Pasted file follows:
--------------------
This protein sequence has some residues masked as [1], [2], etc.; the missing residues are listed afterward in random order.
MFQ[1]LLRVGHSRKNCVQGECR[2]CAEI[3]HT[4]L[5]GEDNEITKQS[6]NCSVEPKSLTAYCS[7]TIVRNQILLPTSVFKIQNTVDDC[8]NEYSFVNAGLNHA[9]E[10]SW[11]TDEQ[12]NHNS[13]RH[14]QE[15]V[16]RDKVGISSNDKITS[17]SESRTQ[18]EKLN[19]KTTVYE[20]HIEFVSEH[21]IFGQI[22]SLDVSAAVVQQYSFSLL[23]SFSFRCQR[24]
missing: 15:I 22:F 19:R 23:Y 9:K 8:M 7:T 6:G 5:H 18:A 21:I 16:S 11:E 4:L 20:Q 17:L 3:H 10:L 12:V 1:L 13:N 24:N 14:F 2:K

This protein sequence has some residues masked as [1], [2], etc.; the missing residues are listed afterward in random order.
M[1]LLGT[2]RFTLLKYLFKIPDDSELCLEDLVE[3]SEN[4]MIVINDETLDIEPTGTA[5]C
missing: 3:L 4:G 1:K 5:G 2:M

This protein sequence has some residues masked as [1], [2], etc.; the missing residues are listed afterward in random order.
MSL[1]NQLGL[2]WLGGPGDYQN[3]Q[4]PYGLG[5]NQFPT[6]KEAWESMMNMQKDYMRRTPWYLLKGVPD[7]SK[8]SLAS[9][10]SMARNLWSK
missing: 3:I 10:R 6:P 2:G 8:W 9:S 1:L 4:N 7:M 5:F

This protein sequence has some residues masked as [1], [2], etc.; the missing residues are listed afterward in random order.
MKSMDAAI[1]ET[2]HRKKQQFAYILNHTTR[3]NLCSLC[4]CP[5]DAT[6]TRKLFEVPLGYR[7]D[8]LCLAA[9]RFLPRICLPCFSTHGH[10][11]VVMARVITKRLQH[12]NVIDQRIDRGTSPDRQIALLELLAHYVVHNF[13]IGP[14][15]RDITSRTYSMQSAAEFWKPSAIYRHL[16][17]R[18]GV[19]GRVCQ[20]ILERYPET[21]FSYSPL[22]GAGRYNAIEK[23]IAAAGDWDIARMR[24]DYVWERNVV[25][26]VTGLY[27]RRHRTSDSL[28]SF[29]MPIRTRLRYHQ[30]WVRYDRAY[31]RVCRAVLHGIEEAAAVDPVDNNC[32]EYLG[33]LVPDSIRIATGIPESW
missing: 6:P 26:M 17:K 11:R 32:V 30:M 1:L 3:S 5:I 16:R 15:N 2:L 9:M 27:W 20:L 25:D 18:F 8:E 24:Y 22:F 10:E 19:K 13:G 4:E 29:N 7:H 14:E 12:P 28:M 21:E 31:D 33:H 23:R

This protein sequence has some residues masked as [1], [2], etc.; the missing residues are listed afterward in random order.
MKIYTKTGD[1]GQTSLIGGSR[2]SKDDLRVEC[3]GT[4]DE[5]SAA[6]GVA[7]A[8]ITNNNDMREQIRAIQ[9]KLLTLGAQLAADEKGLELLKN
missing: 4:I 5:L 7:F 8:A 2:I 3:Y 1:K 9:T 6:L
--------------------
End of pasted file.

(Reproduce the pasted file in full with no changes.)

This protein sequence has some residues masked as [1], [2], etc.; the missing residues are listed afterward in random order.
MFQ[1]LLRVGHSRKNCVQGECR[2]CAEI[3]HT[4]L[5]GEDNEITKQS[6]NCSVEPKSLTAYCS[7]TIVRNQILLPTSVFKIQNTVDDC[8]NEYSFVNAGLNHA[9]E[10]SW[11]TDEQ[12]NHNS[13]RH[14]QE[15]V[16]RDKVGISSNDKITS[17]SESRTQ[18]EKLN[19]KTTVYE[20]HIEFVSEH[21]IFGQI[22]SLDVSAAVVQQYSFSLL[23]SFSFRCQR[24]
missing: 15:I 22:F 19:R 23:Y 9:K 8:M 7:T 6:G 5:H 18:A 21:I 16:S 11:E 4:L 20:Q 17:L 3:H 10:L 12:V 1:L 13:N 24:N 14:F 2:K

This protein sequence has some residues masked as [1], [2], etc.; the missing residues are listed afterward in random order.
M[1]LLGT[2]RFTLLKYLFKIPDDSELCLEDLVE[3]SEN[4]MIVINDETLDIEPTGTA[5]C
missing: 3:L 4:G 1:K 5:G 2:M

This protein sequence has some residues masked as [1], [2], etc.; the missing residues are listed afterward in random order.
MSL[1]NQLGL[2]WLGGPGDYQN[3]Q[4]PYGLG[5]NQFPT[6]KEAWESMMNMQKDYMRRTPWYLLKGVPD[7]SK[8]SLAS[9][10]SMARNLWSK
missing: 3:I 10:R 6:P 2:G 8:W 9:S 1:L 4:N 7:M 5:F

This protein sequence has some residues masked as [1], [2], etc.; the missing residues are listed afterward in random order.
MKSMDAAI[1]ET[2]HRKKQQFAYILNHTTR[3]NLCSLC[4]CP[5]DAT[6]TRKLFEVPLGYR[7]D[8]LCLAA[9]RFLPRICLPCFSTHGH[10][11]VVMARVITKRLQH[12]NVIDQRIDRGTSPDRQIALLELLAHYVVHNF[13]IGP[14][15]RDITSRTYSMQSAAEFWKPSAIYRHL[16][17]R[18]GV[19]GRVCQ[20]ILERYPET[21]FSYSPL[22]GAGRYNAIEK[23]IAAAGDWDIARMR[24]DYVWERNVV[25][26]VTGLY[27]RRHRTSDSL[28]SF[29]MPIRTRLRYHQ[30]WVRYDRAY[31]RVCRAVLHGIEEAAAVDPVDNNC[32]EYLG[33]LVPDSIRIATGIPESW
missing: 6:P 26:M 17:K 11:R 32:V 30:M 1:L 3:S 5:I 16:R 15:N 2:L 9:M 27:W 20:L 25:D 18:F 8:E 24:Y 22:F 10:E 19:K 13:G 4:E 29:N 7:H 14:E 12:P 28:M 21:E 31:D 33:H 23:R

This protein sequence has some residues masked as [1], [2], etc.; the missing residues are listed afterward in random order.
MKIYTKTGD[1]GQTSLIGGSR[2]SKDDLRVEC[3]GT[4]DE[5]SAA[6]GVA[7]A[8]ITNNNDMREQIRAIQ[9]KLLTLGAQLAADEKGLELLKN
missing: 4:I 5:L 7:F 8:A 2:I 3:Y 1:K 9:T 6:L